Copyright ©The Author(s) 2015. Published by Baishideng Publishing Group Inc. All rights reserved.
World J Radiol. Nov 28, 2015; 7(11): 361-374
Published online Nov 28, 2015. doi: 10.4329/wjr.v7.i11.361
Role of magnetic resonance imaging in the detection and characterization of solid pancreatic nodules: An update
Najwa Al Ansari, Miguel Ramalho, Richard C Semelka, Valeria Buonocore, Silvia Gigli, Francesca Maccioni
Najwa Al Ansari, Valeria Buonocore, Silvia Gigli, Francesca Maccioni, Department of Radiological Sciences, Oncology and Pathology, Policlinico Umberto I Hospital Rome, Sapienza University of Rome, 00161 Rome, Italy
Miguel Ramalho, Department of Radiology, Hospital Garcia de Orta, 2801-951 Almada, Portugal
Miguel Ramalho, Richard C Semelka, Department of Radiology, University of North Carolina, Chapel Hill, NC 27599-7510, United States
Author contributions: All authors had contributed equally to this work in form of literature review, manuscript writing/editing, and figure collection/illustration/annotation/captioning.
Conflict-of-interest statement: There is no conflict of interest associated with any of the senior author or other co-authors contributed their efforts in this manuscript.
Open-Access: This article is an open-access article which was selected by an in-house editor and fully peer-reviewed by external reviewers. It is distributed in accordance with the Creative Commons Attribution Non Commercial (CC BY-NC 4.0) license, which permits others to distribute, remix, adapt, build upon this work non-commercially, and license their derivative works on different terms, provided the original work is properly cited and the use is non-commercial. See:
Correspondence to: Richard C Semelka, MD, Professor, Department of Radiology, University of North Carolina, UNC at Chapel Hill CB 7510 - 2001 Old Clinic Bldg., Chapel Hill, NC 27599-7510, United States.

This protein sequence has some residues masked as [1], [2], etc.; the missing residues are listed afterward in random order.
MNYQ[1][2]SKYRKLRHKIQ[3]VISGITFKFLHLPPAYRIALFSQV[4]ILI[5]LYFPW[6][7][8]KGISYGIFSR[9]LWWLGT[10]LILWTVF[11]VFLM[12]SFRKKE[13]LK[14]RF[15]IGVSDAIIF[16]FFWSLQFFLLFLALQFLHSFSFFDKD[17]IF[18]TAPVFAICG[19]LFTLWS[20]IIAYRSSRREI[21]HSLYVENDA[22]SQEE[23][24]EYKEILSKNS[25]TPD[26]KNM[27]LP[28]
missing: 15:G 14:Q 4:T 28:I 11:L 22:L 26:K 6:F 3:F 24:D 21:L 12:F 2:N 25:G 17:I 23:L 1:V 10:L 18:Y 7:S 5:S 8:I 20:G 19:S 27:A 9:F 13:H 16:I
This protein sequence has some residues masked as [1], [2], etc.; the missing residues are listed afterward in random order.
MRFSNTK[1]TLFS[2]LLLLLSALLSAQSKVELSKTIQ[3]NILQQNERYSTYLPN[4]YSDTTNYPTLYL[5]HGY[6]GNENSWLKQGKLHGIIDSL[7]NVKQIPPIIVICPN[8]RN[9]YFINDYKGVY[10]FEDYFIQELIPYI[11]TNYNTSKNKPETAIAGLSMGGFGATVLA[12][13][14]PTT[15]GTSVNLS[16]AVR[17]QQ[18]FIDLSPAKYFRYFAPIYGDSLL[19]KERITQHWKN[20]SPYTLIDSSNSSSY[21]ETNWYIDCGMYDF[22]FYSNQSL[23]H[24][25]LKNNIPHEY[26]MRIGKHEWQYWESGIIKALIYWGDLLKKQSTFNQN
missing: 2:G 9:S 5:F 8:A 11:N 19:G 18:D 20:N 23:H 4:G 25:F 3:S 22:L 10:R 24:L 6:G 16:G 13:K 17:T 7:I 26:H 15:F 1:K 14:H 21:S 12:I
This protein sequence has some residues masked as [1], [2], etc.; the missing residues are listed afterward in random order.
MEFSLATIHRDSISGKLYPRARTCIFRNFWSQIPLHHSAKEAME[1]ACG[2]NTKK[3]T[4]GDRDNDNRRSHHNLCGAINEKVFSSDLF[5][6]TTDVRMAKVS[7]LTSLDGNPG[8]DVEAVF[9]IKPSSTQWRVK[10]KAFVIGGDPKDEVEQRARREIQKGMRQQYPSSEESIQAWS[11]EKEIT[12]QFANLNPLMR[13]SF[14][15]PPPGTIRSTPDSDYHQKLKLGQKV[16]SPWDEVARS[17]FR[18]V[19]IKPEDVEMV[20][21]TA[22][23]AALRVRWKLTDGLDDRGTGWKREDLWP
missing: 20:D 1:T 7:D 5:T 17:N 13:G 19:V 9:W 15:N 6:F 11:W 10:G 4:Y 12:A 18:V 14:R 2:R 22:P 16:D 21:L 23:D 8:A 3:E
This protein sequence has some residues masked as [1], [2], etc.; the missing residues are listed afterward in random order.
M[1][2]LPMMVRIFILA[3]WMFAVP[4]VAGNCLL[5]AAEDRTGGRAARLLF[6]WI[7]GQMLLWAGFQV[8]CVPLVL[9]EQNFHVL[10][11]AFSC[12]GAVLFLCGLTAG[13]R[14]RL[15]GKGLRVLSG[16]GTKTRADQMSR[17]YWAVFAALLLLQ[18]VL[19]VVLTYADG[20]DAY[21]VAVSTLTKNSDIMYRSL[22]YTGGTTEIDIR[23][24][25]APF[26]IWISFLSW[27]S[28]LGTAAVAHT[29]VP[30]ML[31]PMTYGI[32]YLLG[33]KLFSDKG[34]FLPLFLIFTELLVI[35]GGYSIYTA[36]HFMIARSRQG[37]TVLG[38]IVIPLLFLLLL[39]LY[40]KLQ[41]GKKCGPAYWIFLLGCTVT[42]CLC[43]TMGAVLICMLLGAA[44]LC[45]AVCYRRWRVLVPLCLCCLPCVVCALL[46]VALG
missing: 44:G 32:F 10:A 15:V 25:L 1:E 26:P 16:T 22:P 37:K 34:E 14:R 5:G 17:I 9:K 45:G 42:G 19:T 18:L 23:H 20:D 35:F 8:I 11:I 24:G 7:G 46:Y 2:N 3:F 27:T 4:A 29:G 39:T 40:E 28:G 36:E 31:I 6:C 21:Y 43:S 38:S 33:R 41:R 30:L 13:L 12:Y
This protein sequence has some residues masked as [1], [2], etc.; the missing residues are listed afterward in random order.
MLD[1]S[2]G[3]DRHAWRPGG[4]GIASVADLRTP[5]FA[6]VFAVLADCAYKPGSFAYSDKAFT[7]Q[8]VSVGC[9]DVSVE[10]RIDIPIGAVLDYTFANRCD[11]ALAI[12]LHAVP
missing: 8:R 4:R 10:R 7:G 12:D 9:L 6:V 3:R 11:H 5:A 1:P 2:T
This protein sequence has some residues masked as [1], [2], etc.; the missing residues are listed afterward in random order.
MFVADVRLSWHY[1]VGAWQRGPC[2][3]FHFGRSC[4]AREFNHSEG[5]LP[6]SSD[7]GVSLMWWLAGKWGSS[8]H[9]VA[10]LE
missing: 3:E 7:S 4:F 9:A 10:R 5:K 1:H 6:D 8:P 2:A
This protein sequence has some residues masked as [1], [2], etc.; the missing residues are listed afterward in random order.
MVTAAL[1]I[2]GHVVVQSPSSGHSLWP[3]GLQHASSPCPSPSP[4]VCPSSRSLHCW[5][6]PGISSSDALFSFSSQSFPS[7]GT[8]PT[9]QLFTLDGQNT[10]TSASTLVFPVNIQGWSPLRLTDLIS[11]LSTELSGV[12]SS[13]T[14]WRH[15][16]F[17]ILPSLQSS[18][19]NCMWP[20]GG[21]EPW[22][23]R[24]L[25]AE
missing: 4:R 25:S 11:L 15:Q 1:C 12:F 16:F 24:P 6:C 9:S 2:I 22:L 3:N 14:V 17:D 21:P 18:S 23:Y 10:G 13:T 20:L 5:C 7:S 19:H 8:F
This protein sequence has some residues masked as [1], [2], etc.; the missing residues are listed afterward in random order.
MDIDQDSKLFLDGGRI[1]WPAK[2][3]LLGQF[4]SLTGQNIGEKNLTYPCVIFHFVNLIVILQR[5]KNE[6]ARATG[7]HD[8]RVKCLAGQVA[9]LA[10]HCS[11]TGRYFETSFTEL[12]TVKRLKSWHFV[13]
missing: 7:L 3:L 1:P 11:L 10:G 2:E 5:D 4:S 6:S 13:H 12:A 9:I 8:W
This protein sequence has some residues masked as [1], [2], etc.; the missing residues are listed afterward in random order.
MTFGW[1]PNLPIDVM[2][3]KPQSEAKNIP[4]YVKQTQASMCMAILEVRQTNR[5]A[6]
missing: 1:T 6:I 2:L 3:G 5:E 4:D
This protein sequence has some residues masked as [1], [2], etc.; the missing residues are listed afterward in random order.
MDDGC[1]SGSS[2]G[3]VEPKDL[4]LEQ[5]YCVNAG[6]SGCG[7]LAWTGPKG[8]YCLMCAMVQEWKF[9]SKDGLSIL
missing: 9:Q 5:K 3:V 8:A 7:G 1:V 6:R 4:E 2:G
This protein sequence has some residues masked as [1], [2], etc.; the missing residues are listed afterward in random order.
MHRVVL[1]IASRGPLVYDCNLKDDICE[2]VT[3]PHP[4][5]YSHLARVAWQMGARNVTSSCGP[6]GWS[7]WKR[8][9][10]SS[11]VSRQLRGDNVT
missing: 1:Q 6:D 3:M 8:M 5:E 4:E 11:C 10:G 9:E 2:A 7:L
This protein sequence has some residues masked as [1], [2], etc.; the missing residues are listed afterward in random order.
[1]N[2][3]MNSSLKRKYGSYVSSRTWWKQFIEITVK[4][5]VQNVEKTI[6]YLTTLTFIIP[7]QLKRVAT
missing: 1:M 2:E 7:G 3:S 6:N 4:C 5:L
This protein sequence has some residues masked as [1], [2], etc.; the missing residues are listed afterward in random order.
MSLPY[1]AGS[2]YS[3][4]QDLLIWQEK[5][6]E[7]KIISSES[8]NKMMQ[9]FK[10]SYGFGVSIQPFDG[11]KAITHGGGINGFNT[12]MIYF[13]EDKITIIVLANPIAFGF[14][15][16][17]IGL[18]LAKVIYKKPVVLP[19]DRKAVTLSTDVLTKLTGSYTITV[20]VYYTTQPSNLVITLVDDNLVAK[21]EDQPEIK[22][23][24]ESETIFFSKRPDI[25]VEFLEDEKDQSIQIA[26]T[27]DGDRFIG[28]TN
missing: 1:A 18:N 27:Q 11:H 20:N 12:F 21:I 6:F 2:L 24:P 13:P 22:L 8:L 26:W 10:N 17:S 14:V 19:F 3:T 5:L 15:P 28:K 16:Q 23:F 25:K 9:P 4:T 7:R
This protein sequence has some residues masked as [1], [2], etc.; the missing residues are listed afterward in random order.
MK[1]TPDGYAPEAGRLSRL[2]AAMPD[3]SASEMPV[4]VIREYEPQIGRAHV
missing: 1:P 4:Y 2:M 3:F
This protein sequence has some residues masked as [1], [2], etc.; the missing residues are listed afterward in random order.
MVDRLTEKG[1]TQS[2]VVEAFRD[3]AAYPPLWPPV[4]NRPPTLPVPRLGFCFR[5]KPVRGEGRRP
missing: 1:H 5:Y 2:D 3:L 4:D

Telephone: +1-919-9669676 Fax: +1-919-8437147
Received: April 27, 2015
Peer-review started: April 28, 2015
First decision: August 4, 2015
Revised: September 8, 2015
Accepted: October 1, 2015
Article in press: October 8, 2015
Published online: November 28, 2015

Pancreatic ductal adenocarcinoma is the most common malignant tumor of the pancreas. The remaining pancreatic tumors are a diverse group of pancreatic neoplasms that comprises cystic pancreatic neoplasms, endocrine tumors and other uncommon pancreatic tumors. Due to the excellent soft tissue contrast resolution, magnetic resonance imaging (MRI) is frequently able to readily separate cystic from noncystic tumors. Cystic tumors are often easy to diagnose with MRI; however, noncystic non-adenocarcinoma tumors may show a wide spectrum of imaging features, which can potentially mimic ductal adenocarcinoma. MRI is a reliable technique for the characterization of pancreatic lesions. The implementation of novel motion-resistant pulse sequences and respiratory gating techniques, as well as the recognized benefits of MR cholangiopancreatography, make MRI a very accurate examination for the evaluation of pancreatic masses. MRI has the distinctive ability of non-invasive assessment of the pancreatic ducts, pancreatic parenchyma, neighbouring soft tissues, and vascular network in one examination. MRI can identify different characteristics of various solid pancreatic lesions, potentially allowing the differentiation of adenocarcinoma from other benign and malignant entities. In this review we describe the MRI protocols and MRI characteristics of various solid pancreatic lesions. Recognition of these characteristics may establish the right diagnosis or at least narrow the differential diagnosis, thus avoiding unnecessary tests or procedures and permitting better management.

Keywords: Pancreatic nodules, Malignant, Lymphoma, Benign, Magnetic resonance imaging, Adenocarcinoma, Pancreas, Neuroendocrine, Solid pseudopapillary tumor, Metastases

Core tip: In addition to pancreatic ductal adenocarcinoma other solid pancreatic lesions occur. Less common solid primary pancreatic tumors and non-neoplastic disease processes that may be diagnosed with relatively high specificity employing magnetic resonance imaging (MRI). The radiologist must be familiar with their MRI appearance to correctly diagnose them, or suggest them in the differential diagnosis when appropriate, since it may change substantially the approach, prognosis and patient management.